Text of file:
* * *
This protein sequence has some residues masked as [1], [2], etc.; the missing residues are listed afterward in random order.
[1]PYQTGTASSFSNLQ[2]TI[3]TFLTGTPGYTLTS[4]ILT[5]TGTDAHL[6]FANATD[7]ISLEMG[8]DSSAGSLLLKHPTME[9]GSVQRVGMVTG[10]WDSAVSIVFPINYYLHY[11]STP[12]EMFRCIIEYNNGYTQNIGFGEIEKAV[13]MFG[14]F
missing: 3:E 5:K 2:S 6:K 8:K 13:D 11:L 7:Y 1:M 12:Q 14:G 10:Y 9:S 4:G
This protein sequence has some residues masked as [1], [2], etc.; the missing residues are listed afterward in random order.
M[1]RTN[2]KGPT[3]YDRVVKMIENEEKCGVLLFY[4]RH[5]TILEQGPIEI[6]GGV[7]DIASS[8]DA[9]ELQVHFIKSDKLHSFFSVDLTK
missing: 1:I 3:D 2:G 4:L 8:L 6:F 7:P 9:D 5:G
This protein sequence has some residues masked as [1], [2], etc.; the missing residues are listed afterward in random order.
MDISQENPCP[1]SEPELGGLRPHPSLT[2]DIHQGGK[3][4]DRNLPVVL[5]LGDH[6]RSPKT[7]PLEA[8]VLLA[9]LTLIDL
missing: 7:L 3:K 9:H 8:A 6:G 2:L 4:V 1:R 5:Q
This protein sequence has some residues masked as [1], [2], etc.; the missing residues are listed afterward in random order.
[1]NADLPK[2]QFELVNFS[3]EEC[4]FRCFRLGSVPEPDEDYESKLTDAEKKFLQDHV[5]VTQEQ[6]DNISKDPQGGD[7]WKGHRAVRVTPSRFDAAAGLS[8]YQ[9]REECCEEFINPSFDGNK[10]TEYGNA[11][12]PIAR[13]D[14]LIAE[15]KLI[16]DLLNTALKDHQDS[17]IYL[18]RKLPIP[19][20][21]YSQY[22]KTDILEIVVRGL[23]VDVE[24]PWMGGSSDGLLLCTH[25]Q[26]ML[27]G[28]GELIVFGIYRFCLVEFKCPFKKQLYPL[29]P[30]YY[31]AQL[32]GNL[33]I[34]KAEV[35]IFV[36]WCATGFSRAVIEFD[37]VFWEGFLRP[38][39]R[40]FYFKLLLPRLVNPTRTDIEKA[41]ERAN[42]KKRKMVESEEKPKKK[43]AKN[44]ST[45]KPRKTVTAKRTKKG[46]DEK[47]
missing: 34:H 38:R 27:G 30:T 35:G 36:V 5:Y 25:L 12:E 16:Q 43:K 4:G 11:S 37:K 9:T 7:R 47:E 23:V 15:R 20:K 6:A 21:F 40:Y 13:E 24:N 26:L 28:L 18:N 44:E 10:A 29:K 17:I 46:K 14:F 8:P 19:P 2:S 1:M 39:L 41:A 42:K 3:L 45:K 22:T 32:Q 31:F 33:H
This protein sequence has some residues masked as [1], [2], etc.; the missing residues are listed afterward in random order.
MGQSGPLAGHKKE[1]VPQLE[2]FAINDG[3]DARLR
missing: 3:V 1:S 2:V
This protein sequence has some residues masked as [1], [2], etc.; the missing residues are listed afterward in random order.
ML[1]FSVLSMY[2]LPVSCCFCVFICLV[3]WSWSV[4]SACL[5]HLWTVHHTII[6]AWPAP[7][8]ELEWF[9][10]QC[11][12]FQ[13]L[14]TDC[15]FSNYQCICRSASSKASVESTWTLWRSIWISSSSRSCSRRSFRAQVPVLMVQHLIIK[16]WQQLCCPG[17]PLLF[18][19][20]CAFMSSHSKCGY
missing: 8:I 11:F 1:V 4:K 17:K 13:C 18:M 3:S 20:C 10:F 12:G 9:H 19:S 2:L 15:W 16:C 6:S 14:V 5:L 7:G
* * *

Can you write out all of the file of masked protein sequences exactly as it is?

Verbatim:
This protein sequence has some residues masked as [1], [2], etc.; the missing residues are listed afterward in random order.
[1]PYQTGTASSFSNLQ[2]TI[3]TFLTGTPGYTLTS[4]ILT[5]TGTDAHL[6]FANATD[7]ISLEMG[8]DSSAGSLLLKHPTME[9]GSVQRVGMVTG[10]WDSAVSIVFPINYYLHY[11]STP[12]EMFRCIIEYNNGYTQNIGFGEIEKAV[13]MFG[14]F
missing: 3:E 5:K 2:S 6:K 8:K 13:D 11:L 7:Y 1:M 12:Q 14:G 10:Y 9:S 4:G
This protein sequence has some residues masked as [1], [2], etc.; the missing residues are listed afterward in random order.
M[1]RTN[2]KGPT[3]YDRVVKMIENEEKCGVLLFY[4]RH[5]TILEQGPIEI[6]GGV[7]DIASS[8]DA[9]ELQVHFIKSDKLHSFFSVDLTK
missing: 1:I 3:D 2:G 4:L 8:L 6:F 7:P 9:D 5:G
This protein sequence has some residues masked as [1], [2], etc.; the missing residues are listed afterward in random order.
MDISQENPCP[1]SEPELGGLRPHPSLT[2]DIHQGGK[3][4]DRNLPVVL[5]LGDH[6]RSPKT[7]PLEA[8]VLLA[9]LTLIDL
missing: 7:L 3:K 9:H 8:A 6:G 2:L 4:V 1:R 5:Q
This protein sequence has some residues masked as [1], [2], etc.; the missing residues are listed afterward in random order.
[1]NADLPK[2]QFELVNFS[3]EEC[4]FRCFRLGSVPEPDEDYESKLTDAEKKFLQDHV[5]VTQEQ[6]DNISKDPQGGD[7]WKGHRAVRVTPSRFDAAAGLS[8]YQ[9]REECCEEFINPSFDGNK[10]TEYGNA[11][12]PIAR[13]D[14]LIAE[15]KLI[16]DLLNTALKDHQDS[17]IYL[18]RKLPIP[19][20][21]YSQY[22]KTDILEIVVRGL[23]VDVE[24]PWMGGSSDGLLLCTH[25]Q[26]ML[27]G[28]GELIVFGIYRFCLVEFKCPFKKQLYPL[29]P[30]YY[31]AQL[32]GNL[33]I[34]KAEV[35]IFV[36]WCATGFSRAVIEFD[37]VFWEGFLRP[38][39]R[40]FYFKLLLPRLVNPTRTDIEKA[41]ERAN[42]KKRKMVESEEKPKKK[43]AKN[44]ST[45]KPRKTVTAKRTKKG[46]DEK[47]
missing: 34:H 38:R 27:G 30:T 35:G 36:V 5:Y 25:L 12:E 16:Q 43:K 4:G 11:S 37:K 9:T 7:R 47:E 23:V 15:R 20:K 6:A 21:F 40:Y 13:E 24:N 26:L 28:L 18:N 44:E 10:A 29:K 17:I 46:K 14:F 8:P 19:P 2:S 1:M 39:L 41:A 42:K 3:L 45:K 22:T 32:Q 31:F 33:H
This protein sequence has some residues masked as [1], [2], etc.; the missing residues are listed afterward in random order.
MGQSGPLAGHKKE[1]VPQLE[2]FAINDG[3]DARLR
missing: 3:V 1:S 2:V
This protein sequence has some residues masked as [1], [2], etc.; the missing residues are listed afterward in random order.
ML[1]FSVLSMY[2]LPVSCCFCVFICLV[3]WSWSV[4]SACL[5]HLWTVHHTII[6]AWPAP[7][8]ELEWF[9][10]QC[11][12]FQ[13]L[14]TDC[15]FSNYQCICRSASSKASVESTWTLWRSIWISSSSRSCSRRSFRAQVPVLMVQHLIIK[16]WQQLCCPG[17]PLLF[18][19][20]CAFMSSHSKCGY
missing: 8:I 11:F 1:V 4:K 17:K 13:C 18:M 3:S 20:C 10:F 12:G 9:H 19:S 2:L 15:W 16:C 6:S 14:V 5:L 7:G